In your thirties, you start needing a lot of cream.
First comes the face creams: the expensive moisturizer (the kind you beg TSA to let you keep but they throw it away right in front of you), the sun screen, then the BB cream. Eventually, you’ll add to that list the night cream (got to get those retinoids) and eye cream. Six times a week you smear your own daily face wash on in the shower to cleanse away the day’s toxins. On the seventh day, you’ll break out the apricot scrub to exfoliate and hide it behind your sulfate-free shampoo and conditioner afterward, because if someone sees it they’ll judge you for how awful you are to the sewer system. When you’re done, you spot treat with acne cream along your chin because it’s a week before your cycle starts and you’ve got hormonal volcanoes threatening to erupt before the weekend.
After the face creams come the, ahem, “intimate” creams: personal lubricants (whether you think you need them or not), progesterone cream (not yet, but my gynecologist recommended it), and something called “feminine moisturizer,” which I had to research. It came as a free gift with a menstrual cup I ordered but it lacked in description. Simply put, it’s moisturizer for your outer labia and the skin around your vulva — not for your vagina. To get this information, I had to go to my mom. Even at my age, this was not an easy conversation (though, to her credit, she handled it very well).
Of all these creams, there was one nobody prepares you for: ass cream.
Jesus H. Why did no one warn me about the ass cream…
In my twenties, I was both deft and clumsy. I don’t need to exercise! I declared. I’m going to look slim and bodacious forever! I also don’t need to take care of my skin! I don’t go outside! Who needs a skin care routine? And hemorrhoids? Bah! Those are for fat people! Not for me! What a smug little cunt I was! So judgmental and ignorant! First of all, exercise is good and healthy for you regardless of your body type and it has nothing to do with your appearance. Second, your skin is not only your largest organ but your most visible — if you don’t take care of it it will disintegrate like a pillar of salt. And hemorrhoids happen to everybody — large, small, active, passive, you will get them. It is only a matter of time.
It is only a matter of time…she warned, limping off and clutching her left ass cheek.
I’m not going to reflect on how much of a long strange road it’s been this year. At this point, it’s now a cliche and I’m not ready to either divulge or analyze that trauma. The time will come when all authors will explore the 2020 pandemic as a fictional allegory for their own struggles, but for now I’m letting the eighth graders tackle it for their fall English reports.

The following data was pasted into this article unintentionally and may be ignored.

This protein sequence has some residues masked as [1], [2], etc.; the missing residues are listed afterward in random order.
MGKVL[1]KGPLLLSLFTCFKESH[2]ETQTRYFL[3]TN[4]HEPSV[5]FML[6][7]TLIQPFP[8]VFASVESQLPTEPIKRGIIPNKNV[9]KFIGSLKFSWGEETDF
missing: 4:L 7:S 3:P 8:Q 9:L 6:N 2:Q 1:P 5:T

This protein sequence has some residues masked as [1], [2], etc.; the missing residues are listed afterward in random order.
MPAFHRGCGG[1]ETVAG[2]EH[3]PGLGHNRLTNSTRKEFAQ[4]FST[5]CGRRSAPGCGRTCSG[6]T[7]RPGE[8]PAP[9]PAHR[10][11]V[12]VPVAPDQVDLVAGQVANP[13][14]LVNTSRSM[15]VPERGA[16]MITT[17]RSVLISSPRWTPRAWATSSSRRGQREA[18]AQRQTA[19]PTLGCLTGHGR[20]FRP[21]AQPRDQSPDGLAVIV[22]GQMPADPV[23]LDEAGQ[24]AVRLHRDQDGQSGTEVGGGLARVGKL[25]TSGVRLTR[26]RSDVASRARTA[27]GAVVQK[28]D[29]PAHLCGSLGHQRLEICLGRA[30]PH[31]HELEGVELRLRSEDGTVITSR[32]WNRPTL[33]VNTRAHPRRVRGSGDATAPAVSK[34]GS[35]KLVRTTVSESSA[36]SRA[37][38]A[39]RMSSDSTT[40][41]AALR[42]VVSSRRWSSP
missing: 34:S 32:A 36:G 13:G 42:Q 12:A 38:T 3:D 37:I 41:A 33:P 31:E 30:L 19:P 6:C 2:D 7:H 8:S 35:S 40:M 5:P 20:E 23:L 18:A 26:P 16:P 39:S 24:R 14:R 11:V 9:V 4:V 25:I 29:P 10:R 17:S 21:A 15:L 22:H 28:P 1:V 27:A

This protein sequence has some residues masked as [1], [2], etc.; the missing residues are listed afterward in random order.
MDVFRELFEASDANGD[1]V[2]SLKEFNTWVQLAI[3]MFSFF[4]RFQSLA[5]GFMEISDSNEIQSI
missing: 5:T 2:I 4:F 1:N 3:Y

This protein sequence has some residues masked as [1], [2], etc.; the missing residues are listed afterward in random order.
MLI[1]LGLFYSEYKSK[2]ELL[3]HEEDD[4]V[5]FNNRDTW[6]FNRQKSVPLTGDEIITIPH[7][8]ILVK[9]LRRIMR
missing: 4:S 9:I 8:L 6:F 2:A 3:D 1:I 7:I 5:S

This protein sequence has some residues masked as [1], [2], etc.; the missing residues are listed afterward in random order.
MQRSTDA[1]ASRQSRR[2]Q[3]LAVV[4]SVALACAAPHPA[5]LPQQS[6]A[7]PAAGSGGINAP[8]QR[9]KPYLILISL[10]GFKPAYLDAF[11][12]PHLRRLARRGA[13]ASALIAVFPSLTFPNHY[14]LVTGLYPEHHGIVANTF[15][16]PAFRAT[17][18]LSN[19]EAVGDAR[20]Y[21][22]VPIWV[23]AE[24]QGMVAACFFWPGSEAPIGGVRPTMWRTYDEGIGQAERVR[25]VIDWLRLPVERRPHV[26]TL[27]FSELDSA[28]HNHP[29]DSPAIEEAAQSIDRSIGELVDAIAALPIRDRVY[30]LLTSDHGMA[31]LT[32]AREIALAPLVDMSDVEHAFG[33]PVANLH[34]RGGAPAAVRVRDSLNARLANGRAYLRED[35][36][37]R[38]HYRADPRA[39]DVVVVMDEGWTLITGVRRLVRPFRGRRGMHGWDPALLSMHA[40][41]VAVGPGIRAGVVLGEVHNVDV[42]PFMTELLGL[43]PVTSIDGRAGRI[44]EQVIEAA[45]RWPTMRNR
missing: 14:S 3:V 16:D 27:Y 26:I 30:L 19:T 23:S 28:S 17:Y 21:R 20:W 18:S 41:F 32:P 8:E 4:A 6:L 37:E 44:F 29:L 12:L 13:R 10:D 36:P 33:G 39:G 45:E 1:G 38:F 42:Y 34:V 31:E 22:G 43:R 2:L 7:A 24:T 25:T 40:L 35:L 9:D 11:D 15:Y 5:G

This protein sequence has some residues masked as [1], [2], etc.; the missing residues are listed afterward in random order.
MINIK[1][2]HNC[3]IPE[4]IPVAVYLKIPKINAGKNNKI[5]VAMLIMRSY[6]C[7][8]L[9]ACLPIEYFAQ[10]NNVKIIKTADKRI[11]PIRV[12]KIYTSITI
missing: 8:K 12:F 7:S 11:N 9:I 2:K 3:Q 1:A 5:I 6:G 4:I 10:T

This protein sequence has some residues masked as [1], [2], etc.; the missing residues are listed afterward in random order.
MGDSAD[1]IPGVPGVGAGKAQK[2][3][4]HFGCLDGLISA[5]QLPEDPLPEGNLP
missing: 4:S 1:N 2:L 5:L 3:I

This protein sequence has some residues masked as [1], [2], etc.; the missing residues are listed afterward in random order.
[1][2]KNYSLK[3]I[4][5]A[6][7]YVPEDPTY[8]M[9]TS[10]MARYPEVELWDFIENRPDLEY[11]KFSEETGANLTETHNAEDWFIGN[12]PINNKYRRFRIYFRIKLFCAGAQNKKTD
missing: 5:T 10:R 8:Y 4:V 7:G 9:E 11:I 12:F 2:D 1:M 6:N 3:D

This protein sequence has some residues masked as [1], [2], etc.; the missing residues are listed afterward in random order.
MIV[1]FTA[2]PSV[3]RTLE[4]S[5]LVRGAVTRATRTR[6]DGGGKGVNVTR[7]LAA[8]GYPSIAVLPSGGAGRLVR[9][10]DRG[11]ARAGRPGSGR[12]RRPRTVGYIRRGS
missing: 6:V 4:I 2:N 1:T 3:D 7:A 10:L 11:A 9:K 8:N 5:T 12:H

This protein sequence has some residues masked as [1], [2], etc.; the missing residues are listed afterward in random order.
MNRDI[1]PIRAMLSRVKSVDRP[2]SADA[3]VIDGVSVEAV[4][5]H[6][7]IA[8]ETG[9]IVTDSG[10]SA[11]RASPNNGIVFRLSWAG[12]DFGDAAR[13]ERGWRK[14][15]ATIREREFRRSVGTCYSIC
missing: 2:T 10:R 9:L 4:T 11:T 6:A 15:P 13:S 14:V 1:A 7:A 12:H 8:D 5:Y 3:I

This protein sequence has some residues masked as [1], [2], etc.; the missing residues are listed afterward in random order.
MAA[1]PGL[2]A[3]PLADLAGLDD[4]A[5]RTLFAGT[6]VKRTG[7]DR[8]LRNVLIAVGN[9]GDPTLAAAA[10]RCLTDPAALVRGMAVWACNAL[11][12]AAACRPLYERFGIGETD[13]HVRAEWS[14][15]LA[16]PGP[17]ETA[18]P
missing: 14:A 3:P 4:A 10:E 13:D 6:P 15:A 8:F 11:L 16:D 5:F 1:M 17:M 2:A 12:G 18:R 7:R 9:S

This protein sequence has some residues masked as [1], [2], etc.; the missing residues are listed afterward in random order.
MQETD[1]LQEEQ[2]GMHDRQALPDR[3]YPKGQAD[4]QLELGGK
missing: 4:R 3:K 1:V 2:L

Instead, I’ll just remark about how I don’t feel like I’m physically getting older. I’ve been exercising daily. I’ve lost a LOT of weight (that’s another personal essay for another day) and I’m now in the best shape of my life. I’m staying on top of my mental and neurological well-being. However, my doctors try to scare me with phrases like, “OH GOD YOUR POST THIRTY-FIVE SO BUCKLE UP FOR THE SWEET RELEASE OF DEATH SOON!” Every time I go, I get peppered with offers of mammograms (I’m still too young), invasive sexual health questions (the plumbing is fine and everything still, uh, flushes, thankyouveddymuch), and lately, heart health (I’m a nervous talker and fast walker). I don’t know how many times I have to convince my doctor that I don’t have tachycardia and I’m just anxious to be indoors during a pandemic. Doctors need to change their approach. There’s no invisible line crossed at age 35 that means people are now at death’s door. All bodies are different. Some age quicker, some age slower. Mine’s taking the scenic route to the grave right now.
Mentally, I’m starting to feel a bit up there in years. Millennials are turning 40 this year, but I’ve noticed the generation divide between myself and the Zoomers for a while now. It’s more than just side parts and middle parts. It goes beyond Vine vs. TikTok. It’s even bigger than hearing Soundgarden and Pearl Jam on Classic Rock stations. I think it began when I read an article about a woman around my age — a YouTube influencer — picking a fight with a teenage YouTube influencer and I shriveled with embarrassment for her. My initial thought was Oh my god, woman, get your shit together — that is a fucking child and you are a grown-up. What are you doing? And it dawned on me: teenagers are babies to me. As in, I couldn’t fathom getting into a fight — an internet fight or a real life fight — with a baby. I’d sooner kick a kitten or punch a puppy.
Another strange sign of feeling my age: I explained my recollection of the Waco siege to a younger person. When they said, “Wow, you know a lot about this. Did you study it in college?” I withered a little bit in my back and said, “Um, no — I was actually alive when it happened.” Yes, being able to say I was alive when several major historical events happened is a way to tell I’m aging (Columbine and 9/11 happened when I was in high school; I can recount where I was when I saw the news of both). Now, I’m meeting kids — aforementioned babies — who live in a world post 9/11 who didn’t experience 9/11 and it blows my fucking mind.
Here we go.